You are on page 1of 14

Welding Inspection

Heat Treatments
Course Reference WIS 5
Heat Treatment of Steels
All heat treatments are basically cycles of three elements

 Heating

 Holding (soaking)

 Cooling

Post weld heat treatments are used to change the properties of


the weld metal, controlling the formation of structures
Pre heat treatments are used basically to increase weldabilty,
control expansion and contraction forces during welding.
Heat Treatments
The relevant variables for heat treatment process, which
must be carefully controlled are as follows.

 The heating rate

 Temperature attained

 The time at the attained


temperature (soak time)

 Cooling rate
Heat Treatment of Steels
The basic heat treatments are:

 Annealing  Normalising

 Hardening  Tempering

 Stress relieving  Pre-heating

The method of applying the heat to the material may vary from
procedure to procedure. e.g flame, electrical resistance and
furnaces
Heat Treatments
Annealing
 Temperature: 920oC hold for sufficient time
 Cooling: Furnace cool to 650oC then cool down in air
 Result: Produces a very soft, low hardness material
suitable for cold working or machining operations.
Decreases toughness and lowers yield stress
Normalising
 Temperature: 920oC hold for sufficient time
 Cooling: Slow cool in air
 Result: Relieves internal stresses improves mechanical
properties and increases toughness, grain refinement.
Heat Treatments
Quench Harden
 Temperature: 920oC hold for sufficient time
 Cooling: Fast cool, quench in water, oil.
 Result: Hardens carbon steels. After this
treatment the material is very hard and highly
stressed. The material is brittle but with high
tensile strength.

Tempering
 Temperature: 250 to 680oC hold for sufficient
time
 Cooling: Slow cool in air
 Result: Relieves residual stresses improves
mechanical properties and increases
toughness, may also be used to reduce
hydrogen levels
Heat Treatments
Stress Relief
 Temperature: 550 to 680oC hold for sufficient time
 Cooling: Slow cool in air.
 Result: Relieves residual stresses improves mechanical
properties and increases toughness, may also be used to
reduce hydrogen levels
Post Hydrogen Release
 Temperature: Approximately 250oC hold up to 10 hours
 Cooling: Slow cool in air
 Result: Relieves residual hydrogen
Pre Heat
We can preheat metals and alloys when welding for a
number of reasons. Primarily we use most pre-heats to
achieve one or more of the following:
1. To control the structure of the weld metal and HAZ on
cooling
2. To improve the diffusion of gas molecules through an
atomic structure.
3. To control the effects of expansion and contraction.

Preheat controls the formation of un-desirable microstructures that


are produced from rapid cooling of certain types of steels.
Martensite is an undesirable grain structure very hard and brittle it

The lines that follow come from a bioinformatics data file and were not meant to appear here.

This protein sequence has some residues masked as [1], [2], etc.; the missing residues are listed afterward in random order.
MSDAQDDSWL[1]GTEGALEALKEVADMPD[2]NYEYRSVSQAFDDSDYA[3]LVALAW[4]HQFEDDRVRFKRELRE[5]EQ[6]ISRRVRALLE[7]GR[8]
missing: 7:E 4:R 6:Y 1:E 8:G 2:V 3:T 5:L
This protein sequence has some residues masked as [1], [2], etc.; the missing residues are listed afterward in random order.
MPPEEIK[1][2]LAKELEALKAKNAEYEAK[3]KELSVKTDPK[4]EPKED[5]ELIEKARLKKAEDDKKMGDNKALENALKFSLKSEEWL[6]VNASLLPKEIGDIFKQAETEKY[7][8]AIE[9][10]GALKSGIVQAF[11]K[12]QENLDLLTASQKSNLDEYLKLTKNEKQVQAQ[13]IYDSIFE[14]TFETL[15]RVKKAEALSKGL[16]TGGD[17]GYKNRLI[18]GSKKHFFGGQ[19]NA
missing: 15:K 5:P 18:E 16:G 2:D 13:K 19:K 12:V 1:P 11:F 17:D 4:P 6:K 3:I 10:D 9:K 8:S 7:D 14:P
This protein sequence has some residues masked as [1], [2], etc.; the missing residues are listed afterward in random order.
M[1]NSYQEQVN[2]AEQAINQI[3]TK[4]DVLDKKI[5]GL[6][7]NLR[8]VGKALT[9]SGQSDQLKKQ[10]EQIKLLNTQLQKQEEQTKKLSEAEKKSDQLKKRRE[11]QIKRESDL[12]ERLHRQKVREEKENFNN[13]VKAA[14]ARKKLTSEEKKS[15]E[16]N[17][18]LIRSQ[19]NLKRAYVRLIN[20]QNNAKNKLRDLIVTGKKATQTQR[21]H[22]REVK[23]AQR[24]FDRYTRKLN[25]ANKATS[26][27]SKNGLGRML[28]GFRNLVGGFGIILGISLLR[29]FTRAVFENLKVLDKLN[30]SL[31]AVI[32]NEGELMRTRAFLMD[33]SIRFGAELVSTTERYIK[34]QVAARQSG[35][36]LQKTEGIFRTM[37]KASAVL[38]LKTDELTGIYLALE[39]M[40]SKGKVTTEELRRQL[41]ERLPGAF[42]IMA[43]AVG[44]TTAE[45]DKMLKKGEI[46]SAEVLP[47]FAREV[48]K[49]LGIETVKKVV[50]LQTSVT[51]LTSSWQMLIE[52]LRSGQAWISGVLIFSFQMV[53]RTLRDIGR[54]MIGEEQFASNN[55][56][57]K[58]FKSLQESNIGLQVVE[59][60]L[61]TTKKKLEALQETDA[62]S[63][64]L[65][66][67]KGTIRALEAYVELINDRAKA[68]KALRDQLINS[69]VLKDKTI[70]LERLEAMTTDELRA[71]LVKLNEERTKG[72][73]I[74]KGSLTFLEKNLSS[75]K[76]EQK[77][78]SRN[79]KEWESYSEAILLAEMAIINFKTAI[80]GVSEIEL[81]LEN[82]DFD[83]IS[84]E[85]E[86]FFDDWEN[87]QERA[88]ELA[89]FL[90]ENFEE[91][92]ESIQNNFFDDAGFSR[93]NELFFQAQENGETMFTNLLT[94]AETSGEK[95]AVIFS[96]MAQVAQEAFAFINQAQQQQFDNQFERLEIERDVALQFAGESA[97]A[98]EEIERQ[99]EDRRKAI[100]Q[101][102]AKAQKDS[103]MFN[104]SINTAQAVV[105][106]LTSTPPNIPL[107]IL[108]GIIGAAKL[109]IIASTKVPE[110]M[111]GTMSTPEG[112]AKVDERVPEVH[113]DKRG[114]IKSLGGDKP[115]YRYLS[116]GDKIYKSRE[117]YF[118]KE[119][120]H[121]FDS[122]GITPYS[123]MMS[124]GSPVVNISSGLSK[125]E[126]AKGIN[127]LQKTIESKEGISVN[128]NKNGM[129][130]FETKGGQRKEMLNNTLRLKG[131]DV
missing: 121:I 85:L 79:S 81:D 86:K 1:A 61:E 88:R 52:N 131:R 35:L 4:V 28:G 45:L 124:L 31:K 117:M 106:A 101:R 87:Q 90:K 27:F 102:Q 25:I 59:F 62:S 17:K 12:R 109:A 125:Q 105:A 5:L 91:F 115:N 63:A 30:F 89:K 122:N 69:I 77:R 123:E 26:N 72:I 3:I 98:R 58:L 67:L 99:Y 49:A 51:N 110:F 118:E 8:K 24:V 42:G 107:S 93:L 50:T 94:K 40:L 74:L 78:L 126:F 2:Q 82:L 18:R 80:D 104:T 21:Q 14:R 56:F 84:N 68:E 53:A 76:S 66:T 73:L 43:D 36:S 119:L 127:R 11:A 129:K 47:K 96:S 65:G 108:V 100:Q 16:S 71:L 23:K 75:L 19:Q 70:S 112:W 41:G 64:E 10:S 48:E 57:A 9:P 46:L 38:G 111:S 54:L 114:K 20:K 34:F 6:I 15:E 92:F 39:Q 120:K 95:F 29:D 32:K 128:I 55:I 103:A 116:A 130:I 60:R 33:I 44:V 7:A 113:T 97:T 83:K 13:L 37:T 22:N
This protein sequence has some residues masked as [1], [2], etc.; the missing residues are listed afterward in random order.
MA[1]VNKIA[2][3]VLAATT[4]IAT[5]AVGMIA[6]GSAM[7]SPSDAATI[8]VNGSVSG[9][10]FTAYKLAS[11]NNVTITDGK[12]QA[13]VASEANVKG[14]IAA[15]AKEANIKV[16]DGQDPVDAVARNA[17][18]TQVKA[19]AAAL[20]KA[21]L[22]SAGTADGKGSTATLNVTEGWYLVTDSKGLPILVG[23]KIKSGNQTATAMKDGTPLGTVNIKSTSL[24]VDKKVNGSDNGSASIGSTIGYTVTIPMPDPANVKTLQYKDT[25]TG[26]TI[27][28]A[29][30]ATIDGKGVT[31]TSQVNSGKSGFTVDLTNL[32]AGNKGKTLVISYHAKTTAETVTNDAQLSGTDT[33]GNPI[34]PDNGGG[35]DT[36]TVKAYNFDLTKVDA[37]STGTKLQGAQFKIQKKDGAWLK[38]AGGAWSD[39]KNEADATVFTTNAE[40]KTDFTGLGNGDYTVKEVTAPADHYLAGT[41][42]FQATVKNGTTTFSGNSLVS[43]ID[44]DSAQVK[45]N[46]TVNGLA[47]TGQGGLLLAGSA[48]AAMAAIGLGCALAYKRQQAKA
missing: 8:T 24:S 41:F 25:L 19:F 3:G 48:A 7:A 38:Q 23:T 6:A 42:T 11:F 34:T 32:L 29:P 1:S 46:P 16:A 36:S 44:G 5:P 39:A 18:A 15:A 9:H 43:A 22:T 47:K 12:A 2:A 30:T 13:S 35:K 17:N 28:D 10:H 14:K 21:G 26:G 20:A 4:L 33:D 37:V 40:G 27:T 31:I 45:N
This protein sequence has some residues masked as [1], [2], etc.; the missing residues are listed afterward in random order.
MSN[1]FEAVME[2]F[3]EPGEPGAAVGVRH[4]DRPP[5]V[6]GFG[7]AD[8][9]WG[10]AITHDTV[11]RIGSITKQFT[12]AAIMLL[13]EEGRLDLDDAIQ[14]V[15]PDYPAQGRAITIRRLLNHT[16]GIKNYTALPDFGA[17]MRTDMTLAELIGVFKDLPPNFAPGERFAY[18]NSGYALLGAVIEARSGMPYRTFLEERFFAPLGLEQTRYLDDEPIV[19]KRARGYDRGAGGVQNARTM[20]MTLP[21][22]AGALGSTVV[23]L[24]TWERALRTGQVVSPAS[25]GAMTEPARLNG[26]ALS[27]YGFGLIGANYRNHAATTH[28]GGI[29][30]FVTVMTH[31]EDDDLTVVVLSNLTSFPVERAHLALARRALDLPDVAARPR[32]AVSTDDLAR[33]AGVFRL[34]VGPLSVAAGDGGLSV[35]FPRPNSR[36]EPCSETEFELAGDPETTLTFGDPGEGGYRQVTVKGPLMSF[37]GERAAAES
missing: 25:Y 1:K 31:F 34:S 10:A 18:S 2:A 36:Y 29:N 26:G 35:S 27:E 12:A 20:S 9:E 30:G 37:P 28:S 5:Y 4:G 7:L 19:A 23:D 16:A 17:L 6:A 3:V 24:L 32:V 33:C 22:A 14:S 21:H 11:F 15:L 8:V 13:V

is produced by rapid cooling form the austenite region.
Pre Heat
Preheat temperatures are arrived by taking into
consideration the following:

The heat input

The carbon equivalent (CE)

The combined material thickness

The hydrogen scale required (A, B, C, D)


Pre Heat Comparison Chart
200

180
175 150 125 100 75 50 20 0
Combined material thickness

160

140

120

100

80

60

40
A B C D E
20 0.43 0.45 0.47 0.53 0.55

0
0.0 0.5 1.0 1.5 2.0 2.5 3.0 3.5 4.0 4.5 5.0 5.5 6.0

Heat input
Section Ref 14
Pre Heat
Advantages of preheat
 Slows down the cooling rate, which reduces the risk of
hardening
 Allows absorbed hydrogen a better opportunity of
diffusing out, thereby reducing the risk of cracking
 Removes moisture from the material being welded
 Improves overall fusion characteristics
 Lowers stresses between the weld metal and parent
material by ensuring a more uniform expansion and
contraction
Methods of Measuring Pre Heat
 Temperature indicating crayons (Tempil sticks)
 Thermocouples or touch pyrometers
 At intervals along of around the joint to be welded
 The number of measurements taken must allow the inspector
to be confident that the required temperature has been
reached
 In certain cases the preheat must be maintained a certain
distance back from the joint faces
 If a gas flame is being used for preheat application the
temperature should be taken form the opposite side to the
heat source
 If this is not possible time must be allowed before taking the
preheat temperature e.g 2 mins for 25mm thickness
Any Questions

Section Ref 18
Questions
QU 1. How can the levels of hardness be controlled in the
HAZ?
QU 2. What is the maximum recommended heat treatment
temperature for steel weldments?, state which heat
treatments may be considered when maximum toughness
is required
QU 3. What are the four main considerations for determining
preheat temperatures, and as a welding inspector which
factors require inspection when applying pre-heat to a
carbon steel joint to be welded?
QU 4. What factors need to be checked/controlled during a heat
treatment process
QU 5. Which heat treatment process is required when maximum
ductility is required for example for extensive cold working
operations.